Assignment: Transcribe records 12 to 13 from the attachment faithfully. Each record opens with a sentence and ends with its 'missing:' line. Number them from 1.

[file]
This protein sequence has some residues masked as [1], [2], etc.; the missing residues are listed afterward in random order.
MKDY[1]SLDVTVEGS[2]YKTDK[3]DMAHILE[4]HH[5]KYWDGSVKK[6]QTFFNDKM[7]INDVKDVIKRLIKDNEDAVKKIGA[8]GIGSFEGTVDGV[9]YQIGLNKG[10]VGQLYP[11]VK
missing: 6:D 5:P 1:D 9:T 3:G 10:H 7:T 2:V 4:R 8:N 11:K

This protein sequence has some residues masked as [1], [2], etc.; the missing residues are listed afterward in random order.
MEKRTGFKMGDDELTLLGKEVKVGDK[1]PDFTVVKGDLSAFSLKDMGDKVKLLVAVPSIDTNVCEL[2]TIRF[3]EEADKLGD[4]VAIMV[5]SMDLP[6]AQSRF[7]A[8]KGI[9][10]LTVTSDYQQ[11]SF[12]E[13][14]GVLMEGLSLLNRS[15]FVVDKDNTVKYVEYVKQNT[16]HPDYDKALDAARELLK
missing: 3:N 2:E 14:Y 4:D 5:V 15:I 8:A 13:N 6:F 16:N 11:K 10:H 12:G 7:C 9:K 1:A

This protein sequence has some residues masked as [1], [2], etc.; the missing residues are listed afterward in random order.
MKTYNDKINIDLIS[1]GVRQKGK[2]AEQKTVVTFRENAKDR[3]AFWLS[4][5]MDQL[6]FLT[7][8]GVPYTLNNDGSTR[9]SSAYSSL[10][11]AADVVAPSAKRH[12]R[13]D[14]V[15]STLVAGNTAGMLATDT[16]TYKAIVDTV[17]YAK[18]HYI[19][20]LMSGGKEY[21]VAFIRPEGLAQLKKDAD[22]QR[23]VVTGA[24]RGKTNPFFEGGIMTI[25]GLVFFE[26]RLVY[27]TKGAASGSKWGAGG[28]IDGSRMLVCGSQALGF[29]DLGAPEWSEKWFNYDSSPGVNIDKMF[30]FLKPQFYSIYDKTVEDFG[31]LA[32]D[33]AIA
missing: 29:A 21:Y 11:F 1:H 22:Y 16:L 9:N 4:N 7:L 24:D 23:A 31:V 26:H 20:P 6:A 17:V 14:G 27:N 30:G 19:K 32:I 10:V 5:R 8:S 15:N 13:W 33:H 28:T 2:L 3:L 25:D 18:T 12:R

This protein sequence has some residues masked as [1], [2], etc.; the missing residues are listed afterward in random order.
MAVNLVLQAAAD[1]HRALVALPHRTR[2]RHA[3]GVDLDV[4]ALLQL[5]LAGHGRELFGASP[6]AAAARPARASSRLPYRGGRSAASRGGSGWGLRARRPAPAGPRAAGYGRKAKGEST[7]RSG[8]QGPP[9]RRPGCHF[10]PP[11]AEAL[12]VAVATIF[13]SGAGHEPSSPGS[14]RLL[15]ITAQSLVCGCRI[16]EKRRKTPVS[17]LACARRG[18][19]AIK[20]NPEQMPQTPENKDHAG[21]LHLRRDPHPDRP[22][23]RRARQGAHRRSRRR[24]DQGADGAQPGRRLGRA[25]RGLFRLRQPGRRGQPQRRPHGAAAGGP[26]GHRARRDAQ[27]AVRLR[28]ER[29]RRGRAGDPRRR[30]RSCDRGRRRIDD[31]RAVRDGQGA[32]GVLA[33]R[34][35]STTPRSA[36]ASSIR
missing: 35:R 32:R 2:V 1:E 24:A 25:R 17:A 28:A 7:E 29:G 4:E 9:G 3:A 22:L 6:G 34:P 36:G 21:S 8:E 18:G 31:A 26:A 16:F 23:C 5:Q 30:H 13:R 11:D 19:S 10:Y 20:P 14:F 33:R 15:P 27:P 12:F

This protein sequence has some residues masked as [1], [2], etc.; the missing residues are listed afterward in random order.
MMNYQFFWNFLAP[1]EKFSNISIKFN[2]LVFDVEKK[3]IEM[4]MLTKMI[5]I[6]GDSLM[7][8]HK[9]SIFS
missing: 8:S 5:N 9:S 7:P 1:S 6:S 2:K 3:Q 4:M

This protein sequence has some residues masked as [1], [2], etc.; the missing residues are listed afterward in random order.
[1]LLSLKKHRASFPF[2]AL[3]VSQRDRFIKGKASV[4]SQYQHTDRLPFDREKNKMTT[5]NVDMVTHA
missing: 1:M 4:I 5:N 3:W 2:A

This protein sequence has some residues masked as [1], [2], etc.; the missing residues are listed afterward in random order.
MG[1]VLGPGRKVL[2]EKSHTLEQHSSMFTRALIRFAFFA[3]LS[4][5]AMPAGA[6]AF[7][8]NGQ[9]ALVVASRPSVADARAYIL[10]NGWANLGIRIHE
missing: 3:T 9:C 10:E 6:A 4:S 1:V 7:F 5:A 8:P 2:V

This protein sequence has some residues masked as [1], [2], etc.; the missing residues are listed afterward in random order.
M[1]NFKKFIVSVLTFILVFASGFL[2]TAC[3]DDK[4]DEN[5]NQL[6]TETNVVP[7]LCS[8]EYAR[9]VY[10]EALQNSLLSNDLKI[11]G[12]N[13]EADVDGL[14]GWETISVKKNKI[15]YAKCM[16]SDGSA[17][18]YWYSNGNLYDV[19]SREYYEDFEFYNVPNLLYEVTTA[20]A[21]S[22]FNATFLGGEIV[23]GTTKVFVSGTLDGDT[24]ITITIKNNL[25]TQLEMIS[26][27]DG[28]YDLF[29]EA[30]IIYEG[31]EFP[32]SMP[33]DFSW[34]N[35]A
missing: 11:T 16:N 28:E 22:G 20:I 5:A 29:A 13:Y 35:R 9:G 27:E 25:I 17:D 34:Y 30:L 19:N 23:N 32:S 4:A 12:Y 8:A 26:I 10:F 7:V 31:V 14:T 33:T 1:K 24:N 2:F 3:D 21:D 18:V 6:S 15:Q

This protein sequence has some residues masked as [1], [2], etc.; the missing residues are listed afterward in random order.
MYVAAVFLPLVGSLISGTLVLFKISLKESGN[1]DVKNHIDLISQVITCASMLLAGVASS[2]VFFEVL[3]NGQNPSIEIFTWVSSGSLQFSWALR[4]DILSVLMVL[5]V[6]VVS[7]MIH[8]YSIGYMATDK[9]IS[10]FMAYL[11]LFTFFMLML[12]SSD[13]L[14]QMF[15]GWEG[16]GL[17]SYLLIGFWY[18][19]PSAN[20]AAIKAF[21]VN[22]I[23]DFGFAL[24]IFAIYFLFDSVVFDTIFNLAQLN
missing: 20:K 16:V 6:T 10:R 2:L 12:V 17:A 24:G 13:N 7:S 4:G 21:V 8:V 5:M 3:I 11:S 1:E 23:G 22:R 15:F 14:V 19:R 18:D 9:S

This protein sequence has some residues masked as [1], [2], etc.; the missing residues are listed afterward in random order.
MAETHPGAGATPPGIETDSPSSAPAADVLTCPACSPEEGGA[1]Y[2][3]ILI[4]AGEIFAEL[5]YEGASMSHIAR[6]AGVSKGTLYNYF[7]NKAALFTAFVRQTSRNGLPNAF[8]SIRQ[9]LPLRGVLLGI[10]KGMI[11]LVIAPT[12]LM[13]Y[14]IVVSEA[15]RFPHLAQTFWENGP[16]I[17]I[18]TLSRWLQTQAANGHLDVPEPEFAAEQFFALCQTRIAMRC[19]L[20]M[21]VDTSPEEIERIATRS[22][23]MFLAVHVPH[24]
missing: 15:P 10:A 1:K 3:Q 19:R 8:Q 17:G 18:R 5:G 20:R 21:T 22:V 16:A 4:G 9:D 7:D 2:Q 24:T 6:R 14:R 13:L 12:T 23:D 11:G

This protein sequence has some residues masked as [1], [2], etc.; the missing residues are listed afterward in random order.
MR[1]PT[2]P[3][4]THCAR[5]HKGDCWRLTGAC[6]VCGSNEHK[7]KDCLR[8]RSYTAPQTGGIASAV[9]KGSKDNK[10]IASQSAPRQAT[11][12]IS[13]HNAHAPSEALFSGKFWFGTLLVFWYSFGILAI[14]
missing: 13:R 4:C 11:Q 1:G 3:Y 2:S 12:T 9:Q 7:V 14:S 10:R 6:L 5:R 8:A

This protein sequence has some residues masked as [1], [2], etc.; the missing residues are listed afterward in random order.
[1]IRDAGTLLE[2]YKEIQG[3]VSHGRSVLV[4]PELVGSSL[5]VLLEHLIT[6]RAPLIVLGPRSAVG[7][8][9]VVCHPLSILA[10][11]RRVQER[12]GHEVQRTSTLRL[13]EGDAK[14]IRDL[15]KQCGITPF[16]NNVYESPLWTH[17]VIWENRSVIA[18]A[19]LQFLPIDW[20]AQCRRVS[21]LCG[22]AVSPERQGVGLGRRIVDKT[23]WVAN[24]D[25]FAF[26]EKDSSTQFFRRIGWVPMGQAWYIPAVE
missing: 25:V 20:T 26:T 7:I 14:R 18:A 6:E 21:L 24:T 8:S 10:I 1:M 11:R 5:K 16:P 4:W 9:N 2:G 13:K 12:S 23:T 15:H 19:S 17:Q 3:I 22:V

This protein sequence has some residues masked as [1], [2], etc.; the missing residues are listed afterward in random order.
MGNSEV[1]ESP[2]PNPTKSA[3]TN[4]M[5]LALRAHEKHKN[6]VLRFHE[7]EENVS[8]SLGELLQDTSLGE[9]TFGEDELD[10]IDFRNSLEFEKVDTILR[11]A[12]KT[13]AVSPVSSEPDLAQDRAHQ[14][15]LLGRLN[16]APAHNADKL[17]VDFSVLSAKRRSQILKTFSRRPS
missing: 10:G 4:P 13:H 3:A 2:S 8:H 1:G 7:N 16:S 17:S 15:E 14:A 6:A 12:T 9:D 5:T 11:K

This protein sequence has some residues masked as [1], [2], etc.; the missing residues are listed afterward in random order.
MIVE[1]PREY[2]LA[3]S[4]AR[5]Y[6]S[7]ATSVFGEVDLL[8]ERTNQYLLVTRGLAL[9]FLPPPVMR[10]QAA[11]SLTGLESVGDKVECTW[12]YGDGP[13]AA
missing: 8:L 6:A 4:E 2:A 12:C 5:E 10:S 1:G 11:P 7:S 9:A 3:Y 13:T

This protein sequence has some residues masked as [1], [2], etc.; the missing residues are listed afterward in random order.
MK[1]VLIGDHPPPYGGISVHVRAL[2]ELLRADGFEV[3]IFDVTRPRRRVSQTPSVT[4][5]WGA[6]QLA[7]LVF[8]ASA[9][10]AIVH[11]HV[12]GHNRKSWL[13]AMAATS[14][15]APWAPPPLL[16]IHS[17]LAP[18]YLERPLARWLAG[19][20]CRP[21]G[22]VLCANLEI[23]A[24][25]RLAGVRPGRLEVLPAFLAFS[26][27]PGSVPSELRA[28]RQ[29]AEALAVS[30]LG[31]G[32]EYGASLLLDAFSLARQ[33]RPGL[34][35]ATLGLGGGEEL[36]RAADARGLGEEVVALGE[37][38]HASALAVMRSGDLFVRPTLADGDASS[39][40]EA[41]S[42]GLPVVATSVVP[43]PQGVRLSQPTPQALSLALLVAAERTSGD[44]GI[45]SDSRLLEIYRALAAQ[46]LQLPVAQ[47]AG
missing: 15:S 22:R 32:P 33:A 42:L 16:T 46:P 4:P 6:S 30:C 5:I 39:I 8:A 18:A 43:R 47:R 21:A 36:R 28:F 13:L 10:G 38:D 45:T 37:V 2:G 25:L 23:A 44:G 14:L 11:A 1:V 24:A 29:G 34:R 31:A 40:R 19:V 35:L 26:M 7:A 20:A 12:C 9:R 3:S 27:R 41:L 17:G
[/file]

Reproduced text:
This protein sequence has some residues masked as [1], [2], etc.; the missing residues are listed afterward in random order.
[1]IRDAGTLLE[2]YKEIQG[3]VSHGRSVLV[4]PELVGSSL[5]VLLEHLIT[6]RAPLIVLGPRSAVG[7][8][9]VVCHPLSILA[10][11]RRVQER[12]GHEVQRTSTLRL[13]EGDAK[14]IRDL[15]KQCGITPF[16]NNVYESPLWTH[17]VIWENRSVIA[18]A[19]LQFLPIDW[20]AQCRRVS[21]LCG[22]AVSPERQGVGLGRRIVDKT[23]WVAN[24]D[25]FAF[26]EKDSSTQFFRRIGWVPMGQAWYIPAVE
missing: 25:V 20:T 26:T 7:I 14:R 18:A 6:E 21:L 24:T 8:S 10:I 1:M 11:R 5:K 16:P 4:W 9:N 2:G 13:K 12:S 23:T 15:H 19:S 17:Q 3:I 22:V

This protein sequence has some residues masked as [1], [2], etc.; the missing residues are listed afterward in random order.
MGNSEV[1]ESP[2]PNPTKSA[3]TN[4]M[5]LALRAHEKHKN[6]VLRFHE[7]EENVS[8]SLGELLQDTSLGE[9]TFGEDELD[10]IDFRNSLEFEKVDTILR[11]A[12]KT[13]AVSPVSSEPDLAQDRAHQ[14][15]LLGRLN[16]APAHNADKL[17]VDFSVLSAKRRSQILKTFSRRPS
missing: 10:G 4:P 13:H 3:A 2:S 8:H 1:G 7:N 16:S 17:S 15:E 14:A 6:A 12:T 9:D 5:T 11:K